:: Youth & Eternity ::
I'm sorry, I don't speak monkey. Ba-na-na?
[2004-12-22 @ 10:37 p.m.]

Haha, that was from A Series of Unfortunate Events. I just saw it. Some other quotes I will use as titles (but must write down before they are forgotten): "Isn't it strange how none of our relatives are related to us?" "Oh, why didn't I wait an hour before I swam?"... See, I've forgotten it already. I think I'll have to see it again, what a shame.

I've quite a bit to type about, but I had a serious accident-- a papercut, on my finger, just under the nail. And it hurts to type, and... move my finger at all! My hands are also extremely dry and cracked, but some vaseline and a pair of socks will clear that right up. Trust me, it works. Of course, it will be hard to turn the pages of George Eliot with socks on my hands. And it's rather warm out tonight, so I may have to turn on the air-conditioning if I want to put socks on my hands. Again, just trust me on that.

Anyway, yes, I watched In America today. It was verrry good, I recommend it to all. The screenplay was fantastic, it really was. I'm glad I bought it!

Then tonight we went to go see Lemony Snicket's A Series of Unfortunate Events, and I loved the books beforehand, but the movie took it to another level. Granted, some things, some plays on words, couldn't be translated easily nor at all onto film, but the acting brought something else to it. The three (or should I say four, Sunny was played by twins) children were amazing. I was very impressed by the girl who played Violet, she took the emotional scenes rather well. And the boy who played Klaus handled anger very well, he managed a shaky inflection throughout. And Jim Carrey-- what's there to say? Perfection in that role. His movies are getting better and better, which might not say too much since I don't care at all for his early comedic work. At all. I usually find his character acting so over-the-top that it's boring after awhile. But this, this was just... hilarious. There were also a lot of subtleties in the jokes that I will most definitely have to see again. A lot of critics aren't liking this movie, mostly because in the end Count Olaf tries to marry Violet, who's only fourteen. But this is in the book, and it's no worse than when he left them on the traintracks locked in his car to die. Ebert and Roeper gave it two thumbs down, partially on this point, but then they went on to give Kevin Bacon's new movie (the one where he plays a recovering child molester) two thumbs up. Granted, A Series is directed at children, but I happen to think that Lemony (?) handled it in a way in which children will look at it innocently and adults will look at it disgustedly, which was part of the point of the movie-- children are often forgotten by adults in adult matters. Never mind the fact that Kevin Bacon is pitied in his movie because of his crime, not despite it. I'm not saying that that movie is bad, I'm saying that it's a double standard. It was in Olaf's character to do what he did. He killed two people in succesion in cold blood in front of the children, and tried to kill them himself, and killed their parents, and the list goes on. How is it ending on a bad note when he tries to marry Violet? It's a Series of Unfortunate Events, and that, my friends, is one unfortunate event. I think it was a witty movie, and marks a change in children's entertainment.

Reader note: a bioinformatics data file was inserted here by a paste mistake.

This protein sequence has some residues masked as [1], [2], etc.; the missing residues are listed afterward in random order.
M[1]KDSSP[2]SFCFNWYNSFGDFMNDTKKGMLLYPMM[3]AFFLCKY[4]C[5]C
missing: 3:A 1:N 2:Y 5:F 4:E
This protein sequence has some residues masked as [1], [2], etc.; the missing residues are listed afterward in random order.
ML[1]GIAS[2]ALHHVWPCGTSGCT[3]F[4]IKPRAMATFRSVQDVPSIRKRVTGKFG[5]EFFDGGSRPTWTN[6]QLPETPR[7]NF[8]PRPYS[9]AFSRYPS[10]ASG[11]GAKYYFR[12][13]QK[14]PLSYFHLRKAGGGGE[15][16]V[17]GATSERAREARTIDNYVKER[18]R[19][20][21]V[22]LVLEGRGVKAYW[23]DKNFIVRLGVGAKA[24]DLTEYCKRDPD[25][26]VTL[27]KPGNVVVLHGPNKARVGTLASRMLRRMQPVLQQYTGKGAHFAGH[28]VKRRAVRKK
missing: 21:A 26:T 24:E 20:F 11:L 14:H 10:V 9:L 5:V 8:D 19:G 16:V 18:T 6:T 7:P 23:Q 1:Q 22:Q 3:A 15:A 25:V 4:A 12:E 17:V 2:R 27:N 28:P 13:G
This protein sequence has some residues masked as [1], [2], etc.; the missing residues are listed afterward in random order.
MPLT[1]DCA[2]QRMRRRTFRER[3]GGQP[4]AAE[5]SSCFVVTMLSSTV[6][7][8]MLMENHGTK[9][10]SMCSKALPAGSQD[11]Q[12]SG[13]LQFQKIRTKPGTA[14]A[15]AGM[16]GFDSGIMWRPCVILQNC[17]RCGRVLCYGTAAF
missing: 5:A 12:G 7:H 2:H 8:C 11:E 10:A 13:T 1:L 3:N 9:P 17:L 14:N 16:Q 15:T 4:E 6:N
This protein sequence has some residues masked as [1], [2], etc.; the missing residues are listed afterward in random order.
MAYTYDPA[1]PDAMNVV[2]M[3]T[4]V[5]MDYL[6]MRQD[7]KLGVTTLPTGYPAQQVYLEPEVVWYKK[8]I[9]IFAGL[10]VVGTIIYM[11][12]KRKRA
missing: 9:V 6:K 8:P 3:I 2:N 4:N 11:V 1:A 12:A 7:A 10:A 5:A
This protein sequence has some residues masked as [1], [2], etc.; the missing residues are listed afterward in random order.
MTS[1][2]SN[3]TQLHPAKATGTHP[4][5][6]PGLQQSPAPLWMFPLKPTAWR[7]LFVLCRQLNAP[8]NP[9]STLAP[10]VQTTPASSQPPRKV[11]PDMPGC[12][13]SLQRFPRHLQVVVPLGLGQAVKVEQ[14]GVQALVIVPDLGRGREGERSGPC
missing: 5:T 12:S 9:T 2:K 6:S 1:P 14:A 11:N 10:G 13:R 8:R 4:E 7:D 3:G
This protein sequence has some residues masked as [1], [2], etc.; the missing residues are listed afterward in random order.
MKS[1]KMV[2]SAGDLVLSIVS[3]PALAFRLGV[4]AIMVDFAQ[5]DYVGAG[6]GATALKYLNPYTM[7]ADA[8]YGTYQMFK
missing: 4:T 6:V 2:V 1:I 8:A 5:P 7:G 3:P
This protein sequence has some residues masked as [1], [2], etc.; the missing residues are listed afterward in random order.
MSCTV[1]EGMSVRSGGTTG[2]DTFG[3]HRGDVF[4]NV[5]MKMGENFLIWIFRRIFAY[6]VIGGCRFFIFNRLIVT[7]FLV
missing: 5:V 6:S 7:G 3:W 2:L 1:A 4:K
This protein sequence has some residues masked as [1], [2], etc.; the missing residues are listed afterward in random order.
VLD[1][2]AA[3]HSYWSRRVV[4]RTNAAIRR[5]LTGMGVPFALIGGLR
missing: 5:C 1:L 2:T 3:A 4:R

Which means nothing to you, I rest assured. But I care! Some things are too gum-drop goody. I liked the one point that Lemony (who I actually still think is a woman) made-- that loosing someone is like taking an extra step while walking up the stairs, and as your foot falls through that darkness where you thought there would be support, everything seems out of place.

I probably only liked the movie because I already favour stuff of it's kind: the overstuffed bigness of the cinematography in what should be embracing but is bleak... like a Burton film. It's a disconcerting yet envelopping paradox that draws a viewer in. I also loved the cinematography of In America, to see it through the camera like the eyes of the child added something special to it. It was highly sedimental.

Before I go, I advise you to always wait an hour after eating before you swim, or else you may lose your leg to leeches.

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one thousand embraces

SILENCE, TRAITOR! - 2006-05-10
Irish History - 2006-05-02
Goodbye Bio! - 2006-05-01
DANCE, WATER! DANCE! - 2006-04-26
Gaaaaaah. - 2006-04-24

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